We’re doing what we can to bring this film back. To get it made. To get the funding we need to make this movie a reality. We’re pushing as hard as we can again. If you like the film, dig the script or are just an indie / zombie film fan. Please spread the word about our movie. Tell your friends and help us push word of mouth further.

Thank you for reading and know that we will do anything to bring this movie to life. 

  • Hank.
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Another night smoked to the filter.

I take a lot on. With my team we have a ton of projects we’re doing at once. Myself I’m spearheading six of them. Three of which are priorities. And I’m working on them at least some of every day. And they are very time consuming. But despite how important they are and despite just how much work it all is. I know they could have been done yesterday, if I wasn’t so damn depressed.

Depression is not something which comes and goes. It has no cure. It has no spark which triggers it.

Me and my girlfriend are financially stable enough to have the bills paid, but not stable enough to grantee food in the refrigerator. But this doesn’t trigger me. I’ve been homeless before. It sucks. But life will find a way, or I’ll find a way to bottom it out and ride the storm. We’ve had so many set backs, but so much potential. Everyday more people notice our films and we’re gaining traction.

But all I can focus on is the setbacks. I’m always facing forward but being pulled back. I sit at my desk and I scrub through an hour of footage and I snip here and cut there and then I stare at it and I feel the chair sinking into the ground. The room getting darker and I just don’t know what I am doing anymore. I can’t control myself.

I have pills. I have tens of friends who would tell me it will be OK, that we’re doing great. Most would say we’ve already made it! (which we haven’t) and my girlfriend is my rock and I have two adopted brothers who support me through the darkest nights whether I ask them to or not. I don’t know what I would do without these people and still there is nothing any of them can do to change the chemistry of my brain. If I wasn’t so damn determined to live this life I’d curl into a ball and die right now.

We will make it. We will get this movie made. These projects will see light of day. We’re entertainers, it’s what we do. I will finish what I have started. Just have to get through these dark patches. Maybe not unscathed. But alive.

Nothing can stop me. Not even myself.

Just need to keep repeating that.

Just keep repeating that.

Onward and upward.

I don’t understand complacency. I don’t understand settling. Content.

I’m never content. Next satisfied. Everything I do is garbage. Just a learning curve, helping make me better for next time. Everything I get, I want more. Everything I do, it’s not enough. I’m always hungry. Always thirsty. Always driven.

Every failure is a hurdle. Not a brick wall. Every success is an inspiration. Not a finish line.

Dis guy’s lament. Pay no attention to it.

It’s hard to keep excited sometimes, the more you push and the more life pushes back. The film world is notoriously hard to break into – unless you know someone – and so many close calls to success, deals in place that fall apart before they close, and all of the turmoil that comes with trying to lead the double life of no cash independent filmmaker and regular 9 to 5 worker drone. It’s tiring. I sometimes wonder if being clinically depressed makes this a poor career choice. It would be all too much if not for our small but devoted following.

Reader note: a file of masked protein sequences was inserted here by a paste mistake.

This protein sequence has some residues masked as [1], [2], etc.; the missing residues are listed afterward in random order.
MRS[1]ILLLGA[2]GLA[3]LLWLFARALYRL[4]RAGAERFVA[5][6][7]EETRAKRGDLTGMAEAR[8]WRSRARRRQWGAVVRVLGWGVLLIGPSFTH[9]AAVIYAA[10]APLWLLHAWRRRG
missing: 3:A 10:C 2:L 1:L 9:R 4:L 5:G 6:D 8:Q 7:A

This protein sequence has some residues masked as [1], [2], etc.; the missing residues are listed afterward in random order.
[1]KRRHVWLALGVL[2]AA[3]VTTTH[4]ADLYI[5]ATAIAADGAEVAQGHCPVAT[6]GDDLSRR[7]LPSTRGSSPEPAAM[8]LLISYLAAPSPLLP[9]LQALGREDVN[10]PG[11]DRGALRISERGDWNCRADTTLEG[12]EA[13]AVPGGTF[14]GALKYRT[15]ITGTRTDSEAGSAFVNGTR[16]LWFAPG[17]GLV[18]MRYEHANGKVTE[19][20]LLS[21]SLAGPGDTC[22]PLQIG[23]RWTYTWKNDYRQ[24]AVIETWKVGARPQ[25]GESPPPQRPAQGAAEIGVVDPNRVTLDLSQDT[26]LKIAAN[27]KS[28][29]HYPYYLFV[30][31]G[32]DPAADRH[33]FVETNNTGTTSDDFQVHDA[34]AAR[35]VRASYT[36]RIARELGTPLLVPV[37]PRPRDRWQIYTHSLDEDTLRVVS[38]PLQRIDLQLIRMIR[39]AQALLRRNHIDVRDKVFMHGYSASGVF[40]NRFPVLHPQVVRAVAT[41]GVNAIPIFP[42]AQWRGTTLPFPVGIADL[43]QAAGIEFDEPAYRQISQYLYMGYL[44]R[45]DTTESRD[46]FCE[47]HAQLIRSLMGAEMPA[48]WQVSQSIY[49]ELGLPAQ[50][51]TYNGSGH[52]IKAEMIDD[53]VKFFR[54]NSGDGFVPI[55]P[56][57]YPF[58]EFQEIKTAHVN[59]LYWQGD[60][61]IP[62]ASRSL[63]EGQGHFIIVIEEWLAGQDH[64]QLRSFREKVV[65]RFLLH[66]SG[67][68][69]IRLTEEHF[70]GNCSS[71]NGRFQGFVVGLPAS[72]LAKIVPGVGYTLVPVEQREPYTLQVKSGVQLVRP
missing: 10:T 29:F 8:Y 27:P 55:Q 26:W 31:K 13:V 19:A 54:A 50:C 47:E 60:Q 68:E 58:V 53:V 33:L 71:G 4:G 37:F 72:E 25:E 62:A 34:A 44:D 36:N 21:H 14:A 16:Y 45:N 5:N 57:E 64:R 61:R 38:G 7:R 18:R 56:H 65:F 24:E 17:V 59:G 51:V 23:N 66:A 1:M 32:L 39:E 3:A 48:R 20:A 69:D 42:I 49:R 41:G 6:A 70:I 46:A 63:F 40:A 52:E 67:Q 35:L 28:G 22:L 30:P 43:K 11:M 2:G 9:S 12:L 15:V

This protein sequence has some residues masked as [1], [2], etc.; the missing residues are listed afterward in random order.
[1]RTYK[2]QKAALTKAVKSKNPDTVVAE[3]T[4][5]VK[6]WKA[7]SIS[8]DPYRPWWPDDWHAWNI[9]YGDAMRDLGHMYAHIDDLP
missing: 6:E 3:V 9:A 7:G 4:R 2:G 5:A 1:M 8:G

The few fans we have that support us, no matter what, is reinforcement that we’re doing something right. Just not getting enough exposure. I could blame a lot of it on being stuck in the North East of England, but that would be belittling, as while it’s very difficult to rock this boat much, it can be done, people have done it in the past, found a channel to shout into and been whisked away to success. The area is still a dead zone as who stays after they’ve made it?

We do so much with so little here. We have so much going for us, and nothing to do with it. One step forward and two steps back. It’s almost too much. But regardless of how much it hurts and how long the struggle. Nearly ten years on and I’m still committed completely. Committed is a good choice of words as sometimes I feel like I need to be locked up as I’m crazy as hell.

It can feel very lonely. And it’s easy to second guess yourself. When you try your hardest to make something and you release it and so few people see it, it’s crushing. Instead of appreciating the few good reviews you get, you long for a bunch of bad ones just to know people are watching. It’s hard to look at other people’s work and not be resentful. Sure there is a lot of amazing stuff out there. But there is a lot of terrible stuff too.

But there again, good and bad is in the eye of the beholder and those same people I think so little of, most likely, think the same of me.

This is just how it is. Some people toil in obscurity, some magnificently talented and overlooked and others rightfully so. While others can achieve their dreams without so much as a lick of sweat because of circumstance. Again, who am I to judge? Everyone deserves to get their chance to be doing what they want to do. So I can’t be negative about those who get further than me. Plus it would be ignorant to assume I know they’ve gone through less struggles than me. I may only be seeing the tip of their iceberg.

Isolated and overlooked. It’s difficult to push on. Am I doing right? Am I wasting my time? Am I talented? Am I forgettable? It would depend on who I ask. Even my mirror gives me mixed responses. But someone likes what I’m doing. My team appreciates everything I do. And those few fans that keep sending me a few kind words now and then. You keep me going. Regardless of how dark the road ahead looks.

Thank you.

I’ll keep trying my best to entertain you.

  • Hank.